While you may be wondering how to get more natural light in a room or longing for an in-home oasis to melt away life’s daily stresses, you should probably refrain from drastic renovations. Adding a full wall of windows in your family room may look amazing but take away valuable wall space for furniture or be a little too revealing to the neighbours. Likewise, if you spend a small fortune on a spa bath that includes a hot rock sauna and massive walk-in shower, you’ll never recoup those dollars and you’ll limit the buyers that share your same enthusiasm for extraordinary features.

Borrowing Usable Space

It can be a creative idea to convert some areas of your home into unique spaces like a kids reading nook or designated home office, but be careful if you take up usable space from a small bedroom, living room or garage to do it. You may believe that everyone will love your basement man cave or garage converted into a family room, but buyers may not value these repurposed areas to the extent you do.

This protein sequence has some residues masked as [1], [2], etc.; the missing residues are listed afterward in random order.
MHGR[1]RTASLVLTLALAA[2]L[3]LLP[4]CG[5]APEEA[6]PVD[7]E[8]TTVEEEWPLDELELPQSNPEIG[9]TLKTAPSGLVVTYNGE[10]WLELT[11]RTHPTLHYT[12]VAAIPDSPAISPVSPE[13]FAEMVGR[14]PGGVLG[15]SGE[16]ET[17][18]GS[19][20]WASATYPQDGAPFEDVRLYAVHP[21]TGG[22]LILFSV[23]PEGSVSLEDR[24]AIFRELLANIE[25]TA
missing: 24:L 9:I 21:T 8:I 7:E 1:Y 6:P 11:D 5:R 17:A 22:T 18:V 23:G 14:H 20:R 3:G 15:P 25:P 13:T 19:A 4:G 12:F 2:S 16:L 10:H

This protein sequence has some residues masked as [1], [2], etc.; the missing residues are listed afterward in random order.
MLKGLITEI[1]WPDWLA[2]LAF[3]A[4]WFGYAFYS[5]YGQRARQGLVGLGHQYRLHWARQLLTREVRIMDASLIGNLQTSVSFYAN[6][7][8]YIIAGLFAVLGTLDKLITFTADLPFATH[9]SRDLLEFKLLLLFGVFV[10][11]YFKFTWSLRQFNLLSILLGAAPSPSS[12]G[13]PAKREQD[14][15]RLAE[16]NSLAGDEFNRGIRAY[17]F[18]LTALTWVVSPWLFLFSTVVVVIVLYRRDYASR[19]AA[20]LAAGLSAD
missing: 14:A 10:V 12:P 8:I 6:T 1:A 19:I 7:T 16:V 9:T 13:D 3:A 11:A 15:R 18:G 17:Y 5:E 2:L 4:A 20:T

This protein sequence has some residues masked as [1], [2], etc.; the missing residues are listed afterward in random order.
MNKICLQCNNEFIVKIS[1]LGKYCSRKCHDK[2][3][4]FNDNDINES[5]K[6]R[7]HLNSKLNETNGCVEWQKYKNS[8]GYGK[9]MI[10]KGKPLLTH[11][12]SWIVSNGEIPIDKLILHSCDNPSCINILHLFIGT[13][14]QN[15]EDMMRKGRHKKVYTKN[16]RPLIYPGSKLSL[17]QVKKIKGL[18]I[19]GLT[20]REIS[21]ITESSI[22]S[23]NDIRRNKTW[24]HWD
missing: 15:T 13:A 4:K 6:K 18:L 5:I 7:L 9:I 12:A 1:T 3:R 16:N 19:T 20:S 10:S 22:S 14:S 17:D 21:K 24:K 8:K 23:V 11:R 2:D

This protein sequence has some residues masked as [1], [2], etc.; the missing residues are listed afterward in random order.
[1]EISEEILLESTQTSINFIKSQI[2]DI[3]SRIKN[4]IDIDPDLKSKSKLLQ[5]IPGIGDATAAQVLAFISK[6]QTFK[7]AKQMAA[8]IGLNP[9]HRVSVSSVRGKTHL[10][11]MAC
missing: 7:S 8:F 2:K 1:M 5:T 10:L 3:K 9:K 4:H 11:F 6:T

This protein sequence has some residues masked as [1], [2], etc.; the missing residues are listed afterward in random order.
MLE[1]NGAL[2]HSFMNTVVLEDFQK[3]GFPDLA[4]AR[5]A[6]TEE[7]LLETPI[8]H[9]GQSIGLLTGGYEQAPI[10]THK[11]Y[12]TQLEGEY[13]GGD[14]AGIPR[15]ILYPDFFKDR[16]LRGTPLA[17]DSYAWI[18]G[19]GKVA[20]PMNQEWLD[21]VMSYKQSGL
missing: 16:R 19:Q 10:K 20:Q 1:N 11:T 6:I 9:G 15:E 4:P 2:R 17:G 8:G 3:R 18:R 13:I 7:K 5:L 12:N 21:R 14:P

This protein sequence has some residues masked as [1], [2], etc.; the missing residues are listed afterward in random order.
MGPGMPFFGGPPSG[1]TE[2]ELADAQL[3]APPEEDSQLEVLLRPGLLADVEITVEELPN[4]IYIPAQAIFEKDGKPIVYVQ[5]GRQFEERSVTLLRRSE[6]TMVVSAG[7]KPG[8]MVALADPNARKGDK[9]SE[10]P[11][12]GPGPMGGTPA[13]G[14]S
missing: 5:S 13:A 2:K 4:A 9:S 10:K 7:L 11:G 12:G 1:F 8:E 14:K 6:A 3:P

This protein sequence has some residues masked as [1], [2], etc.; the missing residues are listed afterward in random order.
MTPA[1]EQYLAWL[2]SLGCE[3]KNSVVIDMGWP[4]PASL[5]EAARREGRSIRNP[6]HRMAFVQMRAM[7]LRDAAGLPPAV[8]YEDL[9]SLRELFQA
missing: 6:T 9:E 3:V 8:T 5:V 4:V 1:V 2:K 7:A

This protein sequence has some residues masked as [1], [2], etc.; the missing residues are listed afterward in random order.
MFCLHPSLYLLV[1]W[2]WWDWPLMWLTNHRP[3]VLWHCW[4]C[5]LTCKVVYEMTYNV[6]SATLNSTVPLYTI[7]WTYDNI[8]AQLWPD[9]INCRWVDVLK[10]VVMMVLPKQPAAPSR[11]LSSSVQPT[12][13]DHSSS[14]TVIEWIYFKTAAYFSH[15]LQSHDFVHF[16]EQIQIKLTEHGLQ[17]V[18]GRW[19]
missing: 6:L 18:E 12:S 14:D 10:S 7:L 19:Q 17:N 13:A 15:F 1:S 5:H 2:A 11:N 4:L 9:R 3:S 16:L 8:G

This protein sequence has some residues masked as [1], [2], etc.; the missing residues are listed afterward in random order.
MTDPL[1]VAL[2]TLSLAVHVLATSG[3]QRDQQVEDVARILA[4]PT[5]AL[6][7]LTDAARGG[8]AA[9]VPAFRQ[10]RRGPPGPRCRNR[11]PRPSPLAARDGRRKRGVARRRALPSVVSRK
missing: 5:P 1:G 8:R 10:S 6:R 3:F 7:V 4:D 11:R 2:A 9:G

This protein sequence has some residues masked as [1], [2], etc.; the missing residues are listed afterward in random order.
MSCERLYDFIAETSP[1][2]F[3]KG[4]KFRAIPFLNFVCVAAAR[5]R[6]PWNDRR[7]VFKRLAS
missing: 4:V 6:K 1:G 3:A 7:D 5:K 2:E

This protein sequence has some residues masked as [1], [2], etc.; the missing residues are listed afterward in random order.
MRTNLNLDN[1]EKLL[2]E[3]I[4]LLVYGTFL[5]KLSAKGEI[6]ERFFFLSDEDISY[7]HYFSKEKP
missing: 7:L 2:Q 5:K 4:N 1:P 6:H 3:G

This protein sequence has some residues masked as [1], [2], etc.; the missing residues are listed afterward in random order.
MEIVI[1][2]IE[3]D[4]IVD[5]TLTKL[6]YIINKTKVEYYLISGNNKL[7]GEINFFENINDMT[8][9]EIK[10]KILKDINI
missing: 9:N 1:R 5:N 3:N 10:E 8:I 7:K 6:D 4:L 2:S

Roofing Renos

Your roof is a vital component to your home, but it doesn’t get the same attention on resale as you might imagine. Buyers expect the roof to be in good condition and will demand it’s free from leaks and damage. When putting on a new roof due to age or a need for repairs, you’ll want to make material selections appropriate with both the aesthetics and costs. Architectural shingles, cedar shakes or clay tiles can add great curb appeal but can also be very expensive. Don’t expect to recoup the full return on investment if you choose top-of-the-line materials.

Specialty Finishes